Analysts at WSTC Services Limited, a Lagos based investment house stated: “We believe this is attributable to high base effects as well as relative stability in the FX markets. The impact of the relative stability in the FX markets was also evident in the prices of imported food items as imported inflation moderated YoY by 115 bps between March and April 2017.

Continued upward pressure

“However, Food inflation surged to a year high of 19.30 per cent on account of continued upward pressure on locally produced food items. The Food sub index spiked by 87 basis points to 19.30 per cent in April 2017 from 18.44 per cent in March 2017. The NBS Food price watch also revealed that food prices increased YoY in April 2017 by an average of 33 per cent, with strong double-digit price increase recorded across all food items. However, Month-on-Month (MoM), Food prices declined in April by an average of 95 basis points.”

Other analysts’ comments

Speaking to Vanguard on the inflation report, Managing Director/CEO, APT Securities and Fund Limited, Mr. Kasmu Kurfi, said the moderation in headline inflation was “as a result of the FGN effort to bring USD exchange rate to below N400 as well as the other policy that allows access to foreign exchange as is done to Small Medium Scales, SMEs.” He added: “The CBN should reduce MPR and the TBS rate will reduce the inflation to further low or single digit.”

However, Mr. Kunle Ezun, research analyst at Ecobank Nigeria Plc, described the new inflation figure as disappointing. Speaking to Vanguard on the inflation figures he stated: “The 0.02 percentage points drop is very disappointing. I believe it does not reflect the reality on the ground. The general expectation among financial market operators was that inflation will drop to something like 16.95 per cent in April. The CBN injected a lot of forex into the economy in April, which resulted into significant decline in the foreign exchange rate. This is expected to have impacted prices to go downwards and hence lower inflation rate for April.”

Policy, investment implications: Speaking on the implication of the latest inflation figures, Managing Director/CEO,  SOFUNIX Investcom and Chartered Stockbroker, Mr. Sola Oni, said, “On the effects of inflation on stock returns, there is a positive correlation between inflation and value stocks, while it is negative on growth stocks. Value stocks have current cash flow but growth stock’s cash increases over time.”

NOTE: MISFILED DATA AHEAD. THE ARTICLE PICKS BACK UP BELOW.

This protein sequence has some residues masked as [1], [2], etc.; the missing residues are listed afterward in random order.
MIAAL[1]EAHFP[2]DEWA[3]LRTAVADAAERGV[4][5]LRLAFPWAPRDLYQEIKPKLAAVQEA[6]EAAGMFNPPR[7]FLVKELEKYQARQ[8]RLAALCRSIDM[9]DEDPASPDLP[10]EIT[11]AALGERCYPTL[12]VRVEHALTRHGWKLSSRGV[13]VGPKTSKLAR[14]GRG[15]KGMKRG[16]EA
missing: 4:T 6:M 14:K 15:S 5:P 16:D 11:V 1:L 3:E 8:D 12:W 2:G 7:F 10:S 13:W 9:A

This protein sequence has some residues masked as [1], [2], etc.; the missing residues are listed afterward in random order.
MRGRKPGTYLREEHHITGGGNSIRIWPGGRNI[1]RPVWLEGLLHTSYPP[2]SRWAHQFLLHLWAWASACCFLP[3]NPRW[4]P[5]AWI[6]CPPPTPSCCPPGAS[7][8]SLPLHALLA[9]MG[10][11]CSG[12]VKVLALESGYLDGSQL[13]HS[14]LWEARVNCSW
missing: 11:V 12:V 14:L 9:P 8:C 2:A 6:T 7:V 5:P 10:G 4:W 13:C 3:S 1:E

For financial analysts at FSDH Merchant Bank Limited who had earlier released a forecast of 17.11 per cent, “with the marginal decline in the inflation rate, the yields on the fixed income securities may remain high in the short-term.”

On the policy response to the inflation situation, Mr. Wusu of SCM stated: “I expect the Monetary Policy Committee, MPC, to maintain status quo at the forth coming monetary policy meeting. There is need for policy intervention to curtail the continued increase in food prices as it portends risk to the inflation outlook.

“The core inflation has somewhat responded to the recent FX intervention which is positive. However, the onus is to address the sporadic increase in food prices which was spurred initially by FX situation given the transitory impact and which I think is not a monetary phenomenon.”

Outlook, expectations

On what the future portends in the inflation horizon Wusu stated: “By and large, I expect the stability in the FX market to impact on domestic food prices in the near term.”

For analysts at WSTC the future is still hazy. They stated: “we note that the surge in food prices portends downside risks to inflation in the coming months. However, we believe the pace of increase in general prices will be tempered by high base effects in the remaining two months of first half, 2017, 2017). “Also, we believe the relative stability in the value of the Naira should, all other things being equal, feed into prices and impact positively on Inflation in the months ahead.”


Comments expressed here do not reflect the opinions of vanguard newspapers or any employee thereof.